Russia and China look set to sign a bilateral cyber security agreement next month in a move which could further isolate the US on the world stage.
Russian newspaper Kommersant, whose owner has ties to Vladamir Putin, cited sources “close to the Kremlin” as saying the “two-sided agreement” would probably be ready by November 10, when the president will be in Beijing to attend the APEC summit.
Putin and China’s president Xi Jinping are also expected to hold a joint address on information security during the visit, the report said.
The agreement is largely designed to build confidence and mutual trust between the two countries, to prevent cyber incidents escalating into full-blown conflict.
No doubt with a nod to the NSA, it will state the countries’ opposition to the use of technology to interfere in the “internal affairs” of independent states; undermine sovereignty, political, economic and social stability; disturb public order; promote terrorism; foment ethnic and religious hatred; and other criminal purposes.
It is also likely to outline Russia and China’s well known opposition to Icann’s oversight of the internet and to assert the “sovereign right” of states to control their own domestic internet.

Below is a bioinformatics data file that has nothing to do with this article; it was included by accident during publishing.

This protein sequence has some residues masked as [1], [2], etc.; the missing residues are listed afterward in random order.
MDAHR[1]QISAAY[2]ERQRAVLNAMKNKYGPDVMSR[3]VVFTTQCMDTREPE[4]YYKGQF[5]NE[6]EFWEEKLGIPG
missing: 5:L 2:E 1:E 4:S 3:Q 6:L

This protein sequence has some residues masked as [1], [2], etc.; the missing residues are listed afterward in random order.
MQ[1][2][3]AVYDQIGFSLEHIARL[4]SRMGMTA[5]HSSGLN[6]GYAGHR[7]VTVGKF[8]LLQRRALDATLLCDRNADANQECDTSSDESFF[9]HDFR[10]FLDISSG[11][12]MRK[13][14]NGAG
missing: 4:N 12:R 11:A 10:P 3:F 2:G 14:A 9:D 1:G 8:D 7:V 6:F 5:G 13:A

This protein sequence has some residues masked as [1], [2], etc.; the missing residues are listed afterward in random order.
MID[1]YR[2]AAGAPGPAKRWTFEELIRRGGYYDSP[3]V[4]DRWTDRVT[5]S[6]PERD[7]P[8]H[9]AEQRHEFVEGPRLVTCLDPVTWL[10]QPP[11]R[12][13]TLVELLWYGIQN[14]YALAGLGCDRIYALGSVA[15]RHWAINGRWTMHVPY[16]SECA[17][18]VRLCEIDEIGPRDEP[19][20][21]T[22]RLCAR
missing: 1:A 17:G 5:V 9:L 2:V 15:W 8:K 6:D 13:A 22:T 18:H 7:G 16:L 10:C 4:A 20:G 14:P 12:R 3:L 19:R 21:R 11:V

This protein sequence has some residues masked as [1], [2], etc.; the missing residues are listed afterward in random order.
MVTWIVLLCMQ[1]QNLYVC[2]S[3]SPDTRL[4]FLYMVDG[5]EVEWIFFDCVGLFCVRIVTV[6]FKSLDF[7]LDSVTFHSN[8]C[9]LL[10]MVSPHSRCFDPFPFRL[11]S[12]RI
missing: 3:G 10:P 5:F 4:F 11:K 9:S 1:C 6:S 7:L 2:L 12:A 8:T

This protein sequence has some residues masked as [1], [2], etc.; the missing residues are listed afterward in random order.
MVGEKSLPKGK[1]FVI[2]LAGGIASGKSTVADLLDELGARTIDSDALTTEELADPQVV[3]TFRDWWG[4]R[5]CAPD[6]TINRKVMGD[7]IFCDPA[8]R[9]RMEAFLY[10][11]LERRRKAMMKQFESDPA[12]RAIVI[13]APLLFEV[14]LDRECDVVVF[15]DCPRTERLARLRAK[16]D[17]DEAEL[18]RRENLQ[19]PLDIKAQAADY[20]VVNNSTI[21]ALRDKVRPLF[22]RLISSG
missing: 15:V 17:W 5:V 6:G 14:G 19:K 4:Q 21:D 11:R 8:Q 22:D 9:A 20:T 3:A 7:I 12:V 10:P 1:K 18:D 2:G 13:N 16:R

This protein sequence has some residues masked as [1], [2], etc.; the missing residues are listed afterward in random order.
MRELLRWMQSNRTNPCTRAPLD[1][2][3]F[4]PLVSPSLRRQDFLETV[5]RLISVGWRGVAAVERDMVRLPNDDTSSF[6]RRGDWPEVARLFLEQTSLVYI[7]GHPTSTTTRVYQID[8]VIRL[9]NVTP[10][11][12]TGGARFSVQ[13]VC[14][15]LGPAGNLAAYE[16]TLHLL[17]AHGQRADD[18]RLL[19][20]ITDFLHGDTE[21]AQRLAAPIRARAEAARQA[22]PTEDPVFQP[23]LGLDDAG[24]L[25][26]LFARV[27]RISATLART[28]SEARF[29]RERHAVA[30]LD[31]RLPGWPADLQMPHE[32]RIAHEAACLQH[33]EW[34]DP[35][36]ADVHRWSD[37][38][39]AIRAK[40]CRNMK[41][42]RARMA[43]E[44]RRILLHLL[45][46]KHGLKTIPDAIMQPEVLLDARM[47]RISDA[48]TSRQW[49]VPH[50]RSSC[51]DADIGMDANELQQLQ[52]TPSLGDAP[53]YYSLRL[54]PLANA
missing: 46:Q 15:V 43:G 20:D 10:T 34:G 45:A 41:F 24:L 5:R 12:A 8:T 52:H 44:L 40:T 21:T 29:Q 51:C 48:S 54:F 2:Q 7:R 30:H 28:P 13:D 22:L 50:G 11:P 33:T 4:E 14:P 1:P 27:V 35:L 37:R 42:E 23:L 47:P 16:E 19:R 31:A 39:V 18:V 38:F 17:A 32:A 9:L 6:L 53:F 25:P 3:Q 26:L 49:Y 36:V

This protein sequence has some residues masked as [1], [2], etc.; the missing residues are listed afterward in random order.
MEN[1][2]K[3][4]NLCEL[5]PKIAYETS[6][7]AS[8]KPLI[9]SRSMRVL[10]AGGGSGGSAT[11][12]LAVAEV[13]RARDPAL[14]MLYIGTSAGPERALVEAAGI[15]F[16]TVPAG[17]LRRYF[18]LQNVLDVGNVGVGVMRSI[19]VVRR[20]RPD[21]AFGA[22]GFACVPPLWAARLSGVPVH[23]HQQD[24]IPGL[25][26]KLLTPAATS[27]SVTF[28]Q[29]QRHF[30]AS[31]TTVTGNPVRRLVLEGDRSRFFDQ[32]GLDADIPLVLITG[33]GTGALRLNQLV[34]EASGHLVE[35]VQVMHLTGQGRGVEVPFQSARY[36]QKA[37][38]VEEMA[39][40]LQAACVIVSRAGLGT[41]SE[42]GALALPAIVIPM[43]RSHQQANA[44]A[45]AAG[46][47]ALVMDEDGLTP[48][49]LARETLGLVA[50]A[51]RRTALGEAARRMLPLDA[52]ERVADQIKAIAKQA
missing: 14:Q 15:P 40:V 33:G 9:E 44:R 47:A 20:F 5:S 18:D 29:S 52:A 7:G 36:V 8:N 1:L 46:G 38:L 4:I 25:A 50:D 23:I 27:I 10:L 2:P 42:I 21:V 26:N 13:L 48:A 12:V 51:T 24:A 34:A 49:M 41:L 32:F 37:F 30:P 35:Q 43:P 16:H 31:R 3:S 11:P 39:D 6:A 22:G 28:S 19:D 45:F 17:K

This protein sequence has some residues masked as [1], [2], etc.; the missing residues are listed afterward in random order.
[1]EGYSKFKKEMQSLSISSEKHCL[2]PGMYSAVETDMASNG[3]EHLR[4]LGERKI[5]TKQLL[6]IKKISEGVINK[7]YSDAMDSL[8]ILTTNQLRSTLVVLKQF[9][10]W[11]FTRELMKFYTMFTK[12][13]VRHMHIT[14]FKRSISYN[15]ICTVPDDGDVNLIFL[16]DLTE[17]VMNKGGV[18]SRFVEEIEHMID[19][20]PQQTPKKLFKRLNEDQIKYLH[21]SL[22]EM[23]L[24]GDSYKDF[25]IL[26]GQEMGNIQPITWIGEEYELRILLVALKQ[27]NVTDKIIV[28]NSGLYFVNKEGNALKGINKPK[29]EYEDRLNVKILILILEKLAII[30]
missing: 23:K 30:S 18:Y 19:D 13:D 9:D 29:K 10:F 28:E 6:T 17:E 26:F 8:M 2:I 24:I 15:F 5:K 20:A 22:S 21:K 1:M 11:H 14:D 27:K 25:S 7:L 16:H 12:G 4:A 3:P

The agreement will be much greater in scale than the 2013 cyber security pact between the US and Russia – the first of its kind between the Cold War foes – which was designed mainly to set up a hotline between the countries to prevent the escalation of cyber incidents.
The bilateral pact comes at a time when Washington’s relationship with Beijing continues to deteriorate over NSA spying revelations on one side and the continued incursions of state-backed hackers into corporate networks for financial gain on the other.
China pulled out of a joint cyber security working group established by the two superpowers after the US took the unprecedented step back in May of indicting five PLA soldiers it said were responsible for hacking a group of American companies.
China and Russia’s co-operation on IT matters is growing, however, with Huawei recently given the 2.5bn ruble ($60m) contract to build the Magadan – Sakhalin – Kamchatka underwater cable. Adapted from infosecurity-magazine.com